Calendar

<<  April 2017  >>
MoTuWeThFrSaSu
272829303112
3456789
10111213141516
17181920212223
24252627282930
1234567

View posts in large calendar

Study Supports Health Benefits Of Smoking Ban

From The Wall Street Journal:

A new study from Scotland provides what public-health experts in the U.S. say is the strongest evidence yet that public bans on smoking -- being debated in several locales -- improve health by reducing exposure to secondhand smoke.

According to the study, which appears in Thursday's edition of the New England Journal of Medicine, hospital admissions for heart attacks and acute coronary problems fell 17% overall, and even more for nonsmokers, in the year after Scotland banned smoking in public places.

"There has long been a claim from smokers that they are affecting their own bodies, and why should the public care?" said David Cohen, director of cardiovascular research at Saint Luke's Mid America Heart Institute in Kansas City, Mo., who wasn't involved in the study. "This shows that the public should absolutely care ... that is an incredibly powerful finding."

The study found that nonsmokers accounted for 67% of the overall reduction in heart-disease hospitalizations, said Jill Pell, the University of Glasgow professor who led the study. Nonsmokers saw a 20% reduction in their hospital admissions following the ban. Smokers' admissions were down 14%.

This isn't the first study published on the health impact of smoking bans -- the 17% decrease in hospitalizations among Scots was comparable to rates recorded in previous research. But these findings "should add considerable oomph to the pressure for smoking bans" elsewhere, because of the study's rigor and use of blood tests, said Edith Balbach, director of the Community Health Program at Tufts University and president of Americans for Nonsmokers' Rights.

Unlike past studies, researchers took blood and saliva samples from patients as they were admitted to the hospital. Then they searched for a molecule that's the product of nicotine metabolism -- cotinine. The presence of cotinine can definitively classify patients as smokers or nonsmokers instead of relying on self-reporting by patients.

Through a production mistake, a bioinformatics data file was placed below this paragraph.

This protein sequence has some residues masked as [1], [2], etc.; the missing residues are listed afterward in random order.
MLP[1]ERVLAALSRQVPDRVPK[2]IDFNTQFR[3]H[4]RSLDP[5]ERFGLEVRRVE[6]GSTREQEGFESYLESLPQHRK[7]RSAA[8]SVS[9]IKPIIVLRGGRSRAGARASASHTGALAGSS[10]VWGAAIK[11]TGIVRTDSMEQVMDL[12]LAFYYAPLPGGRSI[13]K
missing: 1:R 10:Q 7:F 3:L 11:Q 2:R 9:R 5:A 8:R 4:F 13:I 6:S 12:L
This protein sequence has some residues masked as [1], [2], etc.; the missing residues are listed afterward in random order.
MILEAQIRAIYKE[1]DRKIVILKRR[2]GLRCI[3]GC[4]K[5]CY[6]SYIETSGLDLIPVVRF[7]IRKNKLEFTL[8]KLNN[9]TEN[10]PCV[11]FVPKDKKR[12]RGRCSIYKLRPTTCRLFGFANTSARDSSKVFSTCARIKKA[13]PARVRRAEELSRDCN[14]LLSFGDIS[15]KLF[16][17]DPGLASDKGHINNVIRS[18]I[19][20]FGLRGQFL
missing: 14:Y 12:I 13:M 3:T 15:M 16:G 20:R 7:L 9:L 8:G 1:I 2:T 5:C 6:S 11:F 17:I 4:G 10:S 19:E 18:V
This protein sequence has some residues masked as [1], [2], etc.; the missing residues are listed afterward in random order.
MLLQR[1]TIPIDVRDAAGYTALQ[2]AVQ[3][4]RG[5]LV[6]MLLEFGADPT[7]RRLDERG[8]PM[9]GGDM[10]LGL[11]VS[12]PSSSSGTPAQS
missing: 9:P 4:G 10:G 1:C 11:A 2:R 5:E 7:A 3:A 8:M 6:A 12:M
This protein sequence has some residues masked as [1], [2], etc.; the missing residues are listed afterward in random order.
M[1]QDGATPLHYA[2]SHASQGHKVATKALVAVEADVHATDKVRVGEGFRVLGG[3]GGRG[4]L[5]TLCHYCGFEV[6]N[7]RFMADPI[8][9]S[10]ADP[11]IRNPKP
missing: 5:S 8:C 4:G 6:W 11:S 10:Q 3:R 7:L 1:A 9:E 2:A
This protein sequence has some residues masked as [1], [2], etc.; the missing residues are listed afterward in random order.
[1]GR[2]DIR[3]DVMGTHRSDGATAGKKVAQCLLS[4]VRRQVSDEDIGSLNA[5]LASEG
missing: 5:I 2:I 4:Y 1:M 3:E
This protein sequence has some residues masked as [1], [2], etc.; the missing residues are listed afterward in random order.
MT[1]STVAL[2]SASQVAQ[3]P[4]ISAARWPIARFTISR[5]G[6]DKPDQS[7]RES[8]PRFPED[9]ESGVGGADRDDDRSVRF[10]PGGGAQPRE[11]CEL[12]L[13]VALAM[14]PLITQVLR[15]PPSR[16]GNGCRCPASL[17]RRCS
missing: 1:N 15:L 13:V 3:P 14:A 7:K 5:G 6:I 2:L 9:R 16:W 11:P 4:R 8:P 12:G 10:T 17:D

Researchers found that nonsmokers with heart disease had higher levels of cotinine than the general population but lower levels than before the ban, a sign that their exposure to secondhand smoke had decreased but was still a factor in their heart damage.

Inhaled smoke makes blood platelets stickier, thus more likely to clot and clog arteries -- after even brief exposure to low levels of smoke. But the increased stickiness can wear off after just a few days. These effects make heart disease the most immediate health risk of tobacco smoke, and reducing these effects provides the most immediate benefit of smoking bans, according to public-health experts.

Support for state and local smoke-free laws has grown in recent years; still, such bans face strong opposition in many areas, especially in the Midwest and South. Opponents typically include small-business and restaurant owners, who say bans reduce their revenues, and libertarian groups.

There has been little action at the federal level since an executive order signed by President Bill Clinton ended smoking in federal buildings in 1997. Antismoking groups prefer to target local and state governments.

More than 60% of the U.S. population is covered by some type of smoking ban at the state or local level, usually restricting smoking in either public areas or workplaces, according to Americans for Nonsmokers' Rights. More comprehensive bans like Scotland's -- which prohibited smoking in all enclosed public areas and workplaces after March 2006 -- are now law in 14 states, up from three in 2005, according to the Centers for Disease Control and Prevention.

The economic impact of smoking bans is still hotly debated in state and local governments. But academic researchers are less divided. On the basis of numerous peer-reviewed studies, the Surgeon General's Office issued a report in 2006 concluding that "smoke-free policies and regulations do not have an adverse economic impact on the hospitality industry" -- a conclusion the tobacco industry disputes.

"We think that people should be able to avoid being around second-hand smoke, especially in places they must go, such as government buildings and public transportation," said Bill Phelps, a spokesman for Altria Group Inc., which owns cigarette maker Philip Morris USA. But he added that "business owners, particularly those who own restaurants and bars, should be able determine smoking policy for their own businesses."

There are about one million hospitalizations for acute coronary syndrome in the U.S. every year, Dr. Cohen said. Each episode generally costs between $10,000-$20,000 to treat, pegging the cost of this care at $10 billion per year or more, he said.

Posted: 7/31/2008 12:05:00 PM

Tags: , ,